A survey by Hilory Wiggin in 1960 of the creators of American comic strips found that 10 per cent were Jewish, a larger proportion that the 3.24 per cent of Jews in the US population at the time, though probably still a minority compared to their presence and influence in the comic books. The MAHJ galleries spotlight such pivotal figures as Bernie Krigstein who uniquely visualised Master Race, Al Feldstein‘s landmark short story, the first to acknowledge fully the Holocaust in American comic books, and Harvey Kurtzman, whose irreverent demolition of the American dream in Mad warped a generation who would go on to unleash the underground comix of the Sixties and early Seventies. It was in here that cartoonists were finally liberated from publishers’ genre formulas, profit motives and censorship and empowered to express freely to their own age group their sexual, political and personal issues. The impact of these comix at home and abroad cannot be overestimated. Not only were they the first outlets for the autobiographical frankness of Art Spiegelman, telling in Maus how his father surived Auschwitz, and a wave of feminist artists like Trina Robbins, Aline Kominsky and Diane Noomin, they also directly inspired the veteran creator of moody masked man The Spirit, Will Eisner, approaching retirement in 1976, to embark on A Contract With God, the first in a long late career in graphic novels in which he could address his Jewish roots and his memories of growing up in the Bronx. Eisner and Spiegelman, in turn, stimulated still more Jewish storytellers to take up comics, resulting in the current flowering of remarkable graphic literature, examples of which range from Ben Katchor’s fanciful history lesson The Jew of New York and Joe Kubert’s alternative autobiography Yossel to We Are Not Alone, Miriam Katin’s compelling memoir of her childhood escape from Nazi persecution in Budapest.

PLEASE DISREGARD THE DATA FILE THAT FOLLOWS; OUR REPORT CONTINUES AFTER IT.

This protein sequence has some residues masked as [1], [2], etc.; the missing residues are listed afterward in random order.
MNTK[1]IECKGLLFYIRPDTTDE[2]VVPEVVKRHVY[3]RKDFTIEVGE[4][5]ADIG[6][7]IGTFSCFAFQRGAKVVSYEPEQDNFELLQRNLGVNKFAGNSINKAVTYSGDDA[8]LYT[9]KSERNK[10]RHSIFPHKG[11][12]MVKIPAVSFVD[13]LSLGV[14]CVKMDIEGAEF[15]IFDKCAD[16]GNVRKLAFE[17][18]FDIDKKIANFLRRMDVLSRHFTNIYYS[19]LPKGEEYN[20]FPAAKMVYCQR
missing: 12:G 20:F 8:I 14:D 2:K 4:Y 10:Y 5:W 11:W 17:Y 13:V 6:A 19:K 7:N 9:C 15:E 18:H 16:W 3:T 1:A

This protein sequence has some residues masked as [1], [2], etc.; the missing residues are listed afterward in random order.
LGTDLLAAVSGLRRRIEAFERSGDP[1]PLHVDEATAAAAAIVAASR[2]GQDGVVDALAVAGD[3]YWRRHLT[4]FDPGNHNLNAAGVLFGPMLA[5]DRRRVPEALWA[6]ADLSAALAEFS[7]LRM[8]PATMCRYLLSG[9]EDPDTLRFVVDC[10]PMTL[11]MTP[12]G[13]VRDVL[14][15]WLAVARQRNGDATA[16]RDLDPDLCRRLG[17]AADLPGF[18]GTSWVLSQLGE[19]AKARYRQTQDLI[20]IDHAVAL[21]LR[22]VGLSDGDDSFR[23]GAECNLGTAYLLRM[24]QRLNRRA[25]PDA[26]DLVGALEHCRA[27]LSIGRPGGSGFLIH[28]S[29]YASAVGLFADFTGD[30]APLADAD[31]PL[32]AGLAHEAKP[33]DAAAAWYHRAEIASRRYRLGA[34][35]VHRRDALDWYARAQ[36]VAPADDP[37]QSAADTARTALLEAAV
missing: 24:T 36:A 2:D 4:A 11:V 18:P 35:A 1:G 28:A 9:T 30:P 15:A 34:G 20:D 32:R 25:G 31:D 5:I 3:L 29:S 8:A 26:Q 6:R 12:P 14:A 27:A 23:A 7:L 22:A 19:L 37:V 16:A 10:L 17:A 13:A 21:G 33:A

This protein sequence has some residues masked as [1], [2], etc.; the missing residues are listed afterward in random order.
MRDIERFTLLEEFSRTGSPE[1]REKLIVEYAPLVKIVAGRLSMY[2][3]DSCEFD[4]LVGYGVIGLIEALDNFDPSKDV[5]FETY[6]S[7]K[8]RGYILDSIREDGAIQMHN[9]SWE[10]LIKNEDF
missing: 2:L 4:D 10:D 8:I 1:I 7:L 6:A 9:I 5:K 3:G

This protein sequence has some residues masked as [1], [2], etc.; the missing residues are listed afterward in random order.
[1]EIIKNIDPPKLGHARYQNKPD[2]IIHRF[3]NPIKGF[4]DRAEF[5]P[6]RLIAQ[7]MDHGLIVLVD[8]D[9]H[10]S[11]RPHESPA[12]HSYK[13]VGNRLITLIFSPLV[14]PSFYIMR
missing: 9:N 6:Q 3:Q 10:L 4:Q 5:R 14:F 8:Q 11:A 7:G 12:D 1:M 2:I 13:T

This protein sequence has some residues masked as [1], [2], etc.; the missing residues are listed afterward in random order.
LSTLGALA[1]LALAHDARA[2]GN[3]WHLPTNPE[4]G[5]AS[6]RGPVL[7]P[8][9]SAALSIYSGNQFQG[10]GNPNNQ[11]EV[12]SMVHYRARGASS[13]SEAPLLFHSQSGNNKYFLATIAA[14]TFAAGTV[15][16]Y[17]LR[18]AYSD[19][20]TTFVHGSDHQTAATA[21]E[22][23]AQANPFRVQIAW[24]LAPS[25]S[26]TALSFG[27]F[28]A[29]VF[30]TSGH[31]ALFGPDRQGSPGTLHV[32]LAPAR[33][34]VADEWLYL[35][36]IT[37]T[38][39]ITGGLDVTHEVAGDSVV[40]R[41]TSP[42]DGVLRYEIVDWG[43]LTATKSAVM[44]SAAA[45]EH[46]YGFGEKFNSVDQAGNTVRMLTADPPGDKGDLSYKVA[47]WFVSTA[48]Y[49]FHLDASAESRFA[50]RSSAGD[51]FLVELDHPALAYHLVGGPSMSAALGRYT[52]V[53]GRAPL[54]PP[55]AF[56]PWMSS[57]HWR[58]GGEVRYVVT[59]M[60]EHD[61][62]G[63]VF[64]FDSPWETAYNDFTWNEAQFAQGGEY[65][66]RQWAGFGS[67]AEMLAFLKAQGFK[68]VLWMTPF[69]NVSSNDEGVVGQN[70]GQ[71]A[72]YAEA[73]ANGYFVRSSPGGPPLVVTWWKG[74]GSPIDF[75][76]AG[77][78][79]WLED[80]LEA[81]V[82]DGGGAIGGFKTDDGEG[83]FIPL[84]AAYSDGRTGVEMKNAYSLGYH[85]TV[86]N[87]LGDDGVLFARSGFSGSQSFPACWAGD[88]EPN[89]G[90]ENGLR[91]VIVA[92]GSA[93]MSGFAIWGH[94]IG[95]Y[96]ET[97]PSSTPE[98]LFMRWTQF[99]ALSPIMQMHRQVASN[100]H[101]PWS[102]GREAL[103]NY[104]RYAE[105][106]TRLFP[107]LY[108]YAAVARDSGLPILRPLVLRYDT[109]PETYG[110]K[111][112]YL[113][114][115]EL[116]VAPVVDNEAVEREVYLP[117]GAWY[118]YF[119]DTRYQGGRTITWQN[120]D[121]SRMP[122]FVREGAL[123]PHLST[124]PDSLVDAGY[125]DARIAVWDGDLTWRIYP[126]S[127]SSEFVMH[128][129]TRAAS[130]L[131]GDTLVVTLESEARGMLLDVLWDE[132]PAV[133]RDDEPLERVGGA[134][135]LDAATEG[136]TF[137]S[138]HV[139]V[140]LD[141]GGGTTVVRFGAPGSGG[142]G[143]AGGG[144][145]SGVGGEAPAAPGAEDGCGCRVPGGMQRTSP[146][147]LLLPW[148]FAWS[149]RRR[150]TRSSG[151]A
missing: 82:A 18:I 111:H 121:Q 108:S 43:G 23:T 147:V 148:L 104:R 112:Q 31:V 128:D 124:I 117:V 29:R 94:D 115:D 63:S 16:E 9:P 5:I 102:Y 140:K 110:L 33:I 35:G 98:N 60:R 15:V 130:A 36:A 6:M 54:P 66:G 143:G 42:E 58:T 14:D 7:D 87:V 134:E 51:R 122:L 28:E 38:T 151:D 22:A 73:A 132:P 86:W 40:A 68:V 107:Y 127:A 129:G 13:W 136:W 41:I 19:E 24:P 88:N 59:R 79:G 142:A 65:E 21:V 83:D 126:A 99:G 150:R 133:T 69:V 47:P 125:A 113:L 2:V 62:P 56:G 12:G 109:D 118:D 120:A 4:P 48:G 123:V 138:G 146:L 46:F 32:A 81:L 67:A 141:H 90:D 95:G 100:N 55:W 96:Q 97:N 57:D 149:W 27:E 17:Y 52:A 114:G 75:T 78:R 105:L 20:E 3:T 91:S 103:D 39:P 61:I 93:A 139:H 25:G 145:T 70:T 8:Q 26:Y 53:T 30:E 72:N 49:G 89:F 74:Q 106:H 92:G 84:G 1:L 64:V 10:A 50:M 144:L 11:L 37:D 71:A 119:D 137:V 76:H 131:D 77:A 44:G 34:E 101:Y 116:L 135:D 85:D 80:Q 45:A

The rebellious example of underground cartoonists taking control of their work ignited similar outbreaks in other countries, notably in France after the seismic cultural shift of May 1968. In his day, René Goscinny, the Jewish co-creator of the phenomenal Asterix and a former colleague of Harvey Kurtzman before Mad, had given many young guns their first breaks as editor of Pilote magazine. By 1972, however, he was the old guard, thwarting their ambitions to produce more experimental fare. So the rebels cut loose, founded their own magazines and ignited a very French revolution in bandes dessinées for adults. Only 36 and with over 100 books under his belt, Joann Sfar exemplifies the total creative fulfilment now possible in the medium in France, known there as ‘the Ninth Art’. Sfar is able to explore his family stories and Jewish heritage as the son of an Ashkenazi mother and Sephardic father, for example through the delightful world of a rabbi in Algiers whose cat starts to speak when it eats a parrot and decides to become a Jew. In Klezmer, Sfar, a keen player himself, imagines the travels and travails of a band of musicians wandering through pre-World War II Eastern Europe.

It has been a long road, from Superman and those before to The Rabbi’s Cat today, but this superbly realised, revelatory exhibition proves it has been a road well worth travelling and looking back on, and suggests that the way ahead is filled with still more wonders to come.

Posted: December 21, 2007

With thanks to Ilpo Lagerstedt for providing a photocopy of the Goebbels article. Exhibition photographs © L’Agence BD. The original version of this article appeared in 2007 in the pages of The Jewish Quarterly.

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EXHIBITION:
From Superman
To The Rabbi’s Cat

REVIEWS:
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Featured Books


The Rabbi’s Cat
by Joann Sfar


Klezmer
by Joann Sfar  


Maus
by Art Spiegelman


Mad
by Harvey Kurtzman
& others


A Contract With God
by Will Eisner


The Jew of New York
by Ben Katchor


Yossel
by Joe Kubert


We Are On Our Own
by Miriam Katin


Up, Up & Oy Vey:
How Jewish History, Culture, & Values Shaped
The Comic Book Superhero

by Simcha Weinstein